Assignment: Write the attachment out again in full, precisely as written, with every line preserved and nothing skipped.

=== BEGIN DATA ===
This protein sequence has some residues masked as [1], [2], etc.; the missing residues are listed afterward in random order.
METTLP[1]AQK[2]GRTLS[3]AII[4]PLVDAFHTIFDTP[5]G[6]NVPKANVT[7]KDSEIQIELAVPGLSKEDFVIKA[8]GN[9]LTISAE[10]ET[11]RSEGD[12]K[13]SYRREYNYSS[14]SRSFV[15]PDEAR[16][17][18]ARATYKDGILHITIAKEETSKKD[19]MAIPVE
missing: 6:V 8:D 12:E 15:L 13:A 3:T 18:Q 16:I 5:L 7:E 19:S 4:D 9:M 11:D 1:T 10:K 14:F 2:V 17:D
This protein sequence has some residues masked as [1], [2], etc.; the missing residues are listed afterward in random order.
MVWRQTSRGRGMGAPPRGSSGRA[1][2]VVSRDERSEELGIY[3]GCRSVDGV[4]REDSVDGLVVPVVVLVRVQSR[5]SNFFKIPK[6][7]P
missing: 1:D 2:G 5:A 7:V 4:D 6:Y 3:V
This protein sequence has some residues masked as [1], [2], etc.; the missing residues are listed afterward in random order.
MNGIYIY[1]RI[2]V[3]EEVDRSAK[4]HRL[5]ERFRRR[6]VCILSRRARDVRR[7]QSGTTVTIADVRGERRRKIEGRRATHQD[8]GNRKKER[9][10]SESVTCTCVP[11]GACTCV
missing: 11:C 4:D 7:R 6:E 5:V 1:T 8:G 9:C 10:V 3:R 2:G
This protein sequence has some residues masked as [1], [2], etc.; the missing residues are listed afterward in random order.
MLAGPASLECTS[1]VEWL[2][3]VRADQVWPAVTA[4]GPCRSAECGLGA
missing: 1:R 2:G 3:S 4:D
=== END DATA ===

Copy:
This protein sequence has some residues masked as [1], [2], etc.; the missing residues are listed afterward in random order.
METTLP[1]AQK[2]GRTLS[3]AII[4]PLVDAFHTIFDTP[5]G[6]NVPKANVT[7]KDSEIQIELAVPGLSKEDFVIKA[8]GN[9]LTISAE[10]ET[11]RSEGD[12]K[13]SYRREYNYSS[14]SRSFV[15]PDEAR[16][17][18]ARATYKDGILHITIAKEETSKKD[19]MAIPVE
missing: 6:V 8:D 12:E 15:L 13:A 3:T 18:Q 16:I 5:L 7:E 19:S 4:D 9:M 11:D 1:T 10:K 14:F 2:V 17:D
This protein sequence has some residues masked as [1], [2], etc.; the missing residues are listed afterward in random order.
MVWRQTSRGRGMGAPPRGSSGRA[1][2]VVSRDERSEELGIY[3]GCRSVDGV[4]REDSVDGLVVPVVVLVRVQSR[5]SNFFKIPK[6][7]P
missing: 1:D 2:G 5:A 7:V 4:D 6:Y 3:V
This protein sequence has some residues masked as [1], [2], etc.; the missing residues are listed afterward in random order.
MNGIYIY[1]RI[2]V[3]EEVDRSAK[4]HRL[5]ERFRRR[6]VCILSRRARDVRR[7]QSGTTVTIADVRGERRRKIEGRRATHQD[8]GNRKKER[9][10]SESVTCTCVP[11]GACTCV
missing: 11:C 4:D 7:R 6:E 5:V 1:T 8:G 9:C 10:V 3:R 2:G
This protein sequence has some residues masked as [1], [2], etc.; the missing residues are listed afterward in random order.
MLAGPASLECTS[1]VEWL[2][3]VRADQVWPAVTA[4]GPCRSAECGLGA
missing: 1:R 2:G 3:S 4:D